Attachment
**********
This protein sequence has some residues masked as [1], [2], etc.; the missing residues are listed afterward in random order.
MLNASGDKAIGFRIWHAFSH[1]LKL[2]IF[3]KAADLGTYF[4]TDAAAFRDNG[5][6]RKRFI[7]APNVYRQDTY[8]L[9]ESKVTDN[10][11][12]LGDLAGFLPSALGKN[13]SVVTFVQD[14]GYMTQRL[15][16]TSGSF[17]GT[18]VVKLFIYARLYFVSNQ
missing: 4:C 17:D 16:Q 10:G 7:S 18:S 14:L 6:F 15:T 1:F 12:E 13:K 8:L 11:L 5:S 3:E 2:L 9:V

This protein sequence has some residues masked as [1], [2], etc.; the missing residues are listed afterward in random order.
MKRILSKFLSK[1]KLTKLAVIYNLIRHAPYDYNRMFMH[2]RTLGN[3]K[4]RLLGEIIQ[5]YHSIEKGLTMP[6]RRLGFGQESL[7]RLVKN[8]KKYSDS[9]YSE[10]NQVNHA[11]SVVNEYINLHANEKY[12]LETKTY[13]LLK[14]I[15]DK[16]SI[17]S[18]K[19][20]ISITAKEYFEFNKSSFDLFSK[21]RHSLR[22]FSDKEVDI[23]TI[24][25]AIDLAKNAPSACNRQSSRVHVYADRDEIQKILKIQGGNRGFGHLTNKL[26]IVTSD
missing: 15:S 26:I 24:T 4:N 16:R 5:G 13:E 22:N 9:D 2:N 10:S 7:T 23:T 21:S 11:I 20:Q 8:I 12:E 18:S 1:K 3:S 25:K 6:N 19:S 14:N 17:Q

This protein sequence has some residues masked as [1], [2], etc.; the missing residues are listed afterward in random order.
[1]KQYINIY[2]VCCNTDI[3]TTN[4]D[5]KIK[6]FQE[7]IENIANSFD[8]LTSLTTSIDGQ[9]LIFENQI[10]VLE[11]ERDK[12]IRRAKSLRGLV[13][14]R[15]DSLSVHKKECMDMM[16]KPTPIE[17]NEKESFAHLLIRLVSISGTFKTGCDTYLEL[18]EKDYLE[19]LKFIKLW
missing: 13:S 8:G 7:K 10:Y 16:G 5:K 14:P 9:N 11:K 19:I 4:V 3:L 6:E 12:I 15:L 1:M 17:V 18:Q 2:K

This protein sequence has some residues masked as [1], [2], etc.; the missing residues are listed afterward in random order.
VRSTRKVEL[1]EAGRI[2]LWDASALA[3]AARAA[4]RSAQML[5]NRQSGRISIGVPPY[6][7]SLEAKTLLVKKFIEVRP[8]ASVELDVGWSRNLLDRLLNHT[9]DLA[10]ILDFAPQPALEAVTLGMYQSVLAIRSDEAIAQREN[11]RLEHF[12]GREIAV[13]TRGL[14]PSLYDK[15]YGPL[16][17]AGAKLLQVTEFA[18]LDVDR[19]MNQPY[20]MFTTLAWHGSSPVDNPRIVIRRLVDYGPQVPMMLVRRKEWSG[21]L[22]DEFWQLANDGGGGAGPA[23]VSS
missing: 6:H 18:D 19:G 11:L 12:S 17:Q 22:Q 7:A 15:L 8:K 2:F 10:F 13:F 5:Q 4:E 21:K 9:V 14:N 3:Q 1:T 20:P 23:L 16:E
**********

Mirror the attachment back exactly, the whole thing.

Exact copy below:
This protein sequence has some residues masked as [1], [2], etc.; the missing residues are listed afterward in random order.
MLNASGDKAIGFRIWHAFSH[1]LKL[2]IF[3]KAADLGTYF[4]TDAAAFRDNG[5][6]RKRFI[7]APNVYRQDTY[8]L[9]ESKVTDN[10][11][12]LGDLAGFLPSALGKN[13]SVVTFVQD[14]GYMTQRL[15][16]TSGSF[17]GT[18]VVKLFIYARLYFVSNQ
missing: 4:C 17:D 16:Q 10:G 7:S 18:S 14:L 6:F 15:T 1:F 12:E 13:K 8:L 11:L 5:S 3:E 2:L 9:V

This protein sequence has some residues masked as [1], [2], etc.; the missing residues are listed afterward in random order.
MKRILSKFLSK[1]KLTKLAVIYNLIRHAPYDYNRMFMH[2]RTLGN[3]K[4]RLLGEIIQ[5]YHSIEKGLTMP[6]RRLGFGQESL[7]RLVKN[8]KKYSDS[9]YSE[10]NQVNHA[11]SVVNEYINLHANEKY[12]LETKTY[13]LLK[14]I[15]DK[16]SI[17]S[18]K[19][20]ISITAKEYFEFNKSSFDLFSK[21]RHSLR[22]FSDKEVDI[23]TI[24][25]AIDLAKNAPSACNRQSSRVHVYADRDEIQKILKIQGGNRGFGHLTNKL[26]IVTSD
missing: 15:S 26:I 24:T 4:N 16:R 5:G 13:E 22:N 9:D 2:N 10:S 7:T 23:T 21:S 11:I 20:Q 8:I 12:E 18:S 1:K 3:S 25:K 6:N 19:S 14:N 17:Q

This protein sequence has some residues masked as [1], [2], etc.; the missing residues are listed afterward in random order.
[1]KQYINIY[2]VCCNTDI[3]TTN[4]D[5]KIK[6]FQE[7]IENIANSFD[8]LTSLTTSIDGQ[9]LIFENQI[10]VLE[11]ERDK[12]IRRAKSLRGLV[13][14]R[15]DSLSVHKKECMDMM[16]KPTPIE[17]NEKESFAHLLIRLVSISGTFKTGCDTYLEL[18]EKDYLE[19]LKFIKLW
missing: 13:S 8:G 7:K 10:Y 16:G 5:K 14:P 9:N 11:K 19:I 4:V 3:L 6:E 12:I 15:L 1:M 17:V 18:Q 2:K

This protein sequence has some residues masked as [1], [2], etc.; the missing residues are listed afterward in random order.
VRSTRKVEL[1]EAGRI[2]LWDASALA[3]AARAA[4]RSAQML[5]NRQSGRISIGVPPY[6][7]SLEAKTLLVKKFIEVRP[8]ASVELDVGWSRNLLDRLLNHT[9]DLA[10]ILDFAPQPALEAVTLGMYQSVLAIRSDEAIAQREN[11]RLEHF[12]GREIAV[13]TRGL[14]PSLYDK[15]YGPL[16][17]AGAKLLQVTEFA[18]LDVDR[19]MNQPY[20]MFTTLAWHGSSPVDNPRIVIRRLVDYGPQVPMMLVRRKEWSG[21]L[22]DEFWQLANDGGGGAGPA[23]VSS
missing: 6:H 18:D 19:G 11:L 12:S 17:Q 22:Q 7:A 15:L 8:K 2:F 10:F 13:F 5:Q 4:E 21:K 9:V 14:N 3:Q 1:T 20:P 23:L 16:E